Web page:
Continue Reading Slow Repeal of the ACA and Its Impact on Post-Acute Care Providers

abaEmerging Issues in Healthcare Law is coming to the Big Easy. The American Bar Association’s 18th annual conference is slated for New Orleans March 8-11.

Husch Blackwell is a platinum sponsor of this event featuring the most emergent topics facing the healthcare bar. As the industry faces changes and continues to grow under healthcare reform and enforcement, this conference allows attendees a perfect opportunity to stay ahead of the developments.
Continue Reading Don’t miss Emerging Issues in Healthcare Law

White gift box wrapped with vibrant red bow and ribbon isolatedOn Dec. 7, 2016, the U.S. Department of Health & Human Services Office of Inspector General (OIG) released an update to its 2000 policy regarding gifts of nominal value given to a Medicare or Medicaid beneficiary. The update increases the nominal value of gifts given to a Medicare or Medicaid beneficiary to $15 per occurrence and $75 in the aggregate for a year (the previous limit was $10 per occurrence and $50 in the aggregate). If a gift complies with these limits, the arrangement does not need to fit within a “safe harbor” to 42 U.S.C. §1320a-7b(b) (the federal anti-kickback statute).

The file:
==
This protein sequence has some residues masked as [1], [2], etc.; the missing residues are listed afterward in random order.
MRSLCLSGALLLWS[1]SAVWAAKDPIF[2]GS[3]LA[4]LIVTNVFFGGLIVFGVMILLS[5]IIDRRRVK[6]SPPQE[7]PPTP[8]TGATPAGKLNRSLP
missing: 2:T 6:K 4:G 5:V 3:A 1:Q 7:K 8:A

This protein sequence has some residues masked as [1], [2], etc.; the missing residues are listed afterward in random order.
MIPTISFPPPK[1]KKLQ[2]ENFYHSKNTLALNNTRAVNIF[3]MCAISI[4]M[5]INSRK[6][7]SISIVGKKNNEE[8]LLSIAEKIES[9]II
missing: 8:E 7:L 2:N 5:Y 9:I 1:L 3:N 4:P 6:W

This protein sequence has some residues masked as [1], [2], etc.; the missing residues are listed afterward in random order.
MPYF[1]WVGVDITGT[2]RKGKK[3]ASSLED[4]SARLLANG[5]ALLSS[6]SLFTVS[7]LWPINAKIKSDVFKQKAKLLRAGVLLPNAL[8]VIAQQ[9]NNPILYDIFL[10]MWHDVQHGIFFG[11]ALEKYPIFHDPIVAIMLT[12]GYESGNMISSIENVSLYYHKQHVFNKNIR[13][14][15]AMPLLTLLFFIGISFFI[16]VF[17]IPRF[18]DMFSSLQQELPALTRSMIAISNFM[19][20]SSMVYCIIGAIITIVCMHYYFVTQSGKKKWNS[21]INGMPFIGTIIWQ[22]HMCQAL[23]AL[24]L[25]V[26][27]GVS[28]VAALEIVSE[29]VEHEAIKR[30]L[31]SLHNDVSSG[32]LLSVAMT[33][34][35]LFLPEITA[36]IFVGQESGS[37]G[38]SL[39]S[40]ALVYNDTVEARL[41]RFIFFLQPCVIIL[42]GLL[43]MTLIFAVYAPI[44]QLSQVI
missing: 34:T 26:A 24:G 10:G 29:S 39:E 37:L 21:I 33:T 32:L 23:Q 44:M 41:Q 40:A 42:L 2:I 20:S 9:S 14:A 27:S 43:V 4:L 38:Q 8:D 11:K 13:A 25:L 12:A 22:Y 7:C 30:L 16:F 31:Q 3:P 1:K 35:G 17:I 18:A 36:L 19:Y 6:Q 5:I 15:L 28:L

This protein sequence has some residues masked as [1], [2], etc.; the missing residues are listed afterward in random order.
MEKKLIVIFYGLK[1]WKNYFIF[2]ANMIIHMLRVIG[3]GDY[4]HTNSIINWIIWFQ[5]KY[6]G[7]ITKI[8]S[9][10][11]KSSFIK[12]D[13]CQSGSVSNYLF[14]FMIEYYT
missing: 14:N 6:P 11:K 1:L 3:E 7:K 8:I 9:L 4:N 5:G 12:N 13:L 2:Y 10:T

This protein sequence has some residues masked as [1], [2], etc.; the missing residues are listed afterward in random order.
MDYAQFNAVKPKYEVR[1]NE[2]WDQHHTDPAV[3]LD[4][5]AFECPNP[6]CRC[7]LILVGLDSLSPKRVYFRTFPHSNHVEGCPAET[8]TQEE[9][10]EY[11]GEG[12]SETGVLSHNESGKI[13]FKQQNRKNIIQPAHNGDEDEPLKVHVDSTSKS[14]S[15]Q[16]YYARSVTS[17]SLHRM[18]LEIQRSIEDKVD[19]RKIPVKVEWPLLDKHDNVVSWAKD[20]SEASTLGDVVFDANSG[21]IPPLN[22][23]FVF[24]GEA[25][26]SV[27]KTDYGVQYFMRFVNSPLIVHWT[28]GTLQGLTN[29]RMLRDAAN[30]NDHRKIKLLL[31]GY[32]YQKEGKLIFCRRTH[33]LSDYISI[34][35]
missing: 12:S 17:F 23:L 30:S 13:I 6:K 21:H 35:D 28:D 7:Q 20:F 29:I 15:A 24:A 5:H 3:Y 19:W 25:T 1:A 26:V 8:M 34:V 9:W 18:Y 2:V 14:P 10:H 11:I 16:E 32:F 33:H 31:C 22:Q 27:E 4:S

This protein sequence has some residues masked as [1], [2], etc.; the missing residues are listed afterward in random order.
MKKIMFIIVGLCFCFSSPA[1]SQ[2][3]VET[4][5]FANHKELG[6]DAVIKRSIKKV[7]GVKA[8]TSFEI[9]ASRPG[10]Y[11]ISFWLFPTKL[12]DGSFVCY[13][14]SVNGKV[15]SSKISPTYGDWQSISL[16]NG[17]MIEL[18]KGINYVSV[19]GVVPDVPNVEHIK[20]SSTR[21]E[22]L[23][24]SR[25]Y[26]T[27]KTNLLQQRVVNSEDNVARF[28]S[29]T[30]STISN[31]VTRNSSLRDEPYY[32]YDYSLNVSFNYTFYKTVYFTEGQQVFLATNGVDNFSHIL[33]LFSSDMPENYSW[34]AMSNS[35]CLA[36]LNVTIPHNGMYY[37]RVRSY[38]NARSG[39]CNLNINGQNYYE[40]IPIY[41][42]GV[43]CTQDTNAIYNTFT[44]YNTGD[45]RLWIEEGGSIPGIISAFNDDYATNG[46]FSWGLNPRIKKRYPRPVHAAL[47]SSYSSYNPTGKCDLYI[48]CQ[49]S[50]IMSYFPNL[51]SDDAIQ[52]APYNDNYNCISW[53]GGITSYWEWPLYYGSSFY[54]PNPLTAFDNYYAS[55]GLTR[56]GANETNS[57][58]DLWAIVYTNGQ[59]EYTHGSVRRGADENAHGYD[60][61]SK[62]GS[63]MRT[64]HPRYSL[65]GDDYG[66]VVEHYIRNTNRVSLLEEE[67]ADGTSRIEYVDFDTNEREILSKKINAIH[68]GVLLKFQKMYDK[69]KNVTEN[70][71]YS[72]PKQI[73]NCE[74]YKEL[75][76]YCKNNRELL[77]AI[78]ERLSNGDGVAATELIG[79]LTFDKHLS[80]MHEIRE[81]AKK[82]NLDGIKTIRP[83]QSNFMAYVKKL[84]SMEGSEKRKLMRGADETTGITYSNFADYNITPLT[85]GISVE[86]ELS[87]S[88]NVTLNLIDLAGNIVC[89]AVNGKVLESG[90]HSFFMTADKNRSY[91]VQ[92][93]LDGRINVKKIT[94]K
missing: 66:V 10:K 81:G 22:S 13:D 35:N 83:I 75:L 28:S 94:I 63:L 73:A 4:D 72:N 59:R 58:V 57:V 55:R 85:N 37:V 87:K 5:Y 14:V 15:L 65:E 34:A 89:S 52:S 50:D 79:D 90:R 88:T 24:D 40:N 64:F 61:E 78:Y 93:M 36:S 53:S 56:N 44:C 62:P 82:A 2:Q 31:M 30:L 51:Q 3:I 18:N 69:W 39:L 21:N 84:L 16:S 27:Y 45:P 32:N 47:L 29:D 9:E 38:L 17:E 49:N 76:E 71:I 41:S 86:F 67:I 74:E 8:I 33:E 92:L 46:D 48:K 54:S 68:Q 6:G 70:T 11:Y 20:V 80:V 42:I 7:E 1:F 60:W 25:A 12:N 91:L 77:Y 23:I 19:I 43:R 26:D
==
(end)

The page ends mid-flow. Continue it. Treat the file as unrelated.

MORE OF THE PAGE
Continue Reading OIG updates policy regarding gifts of nominal value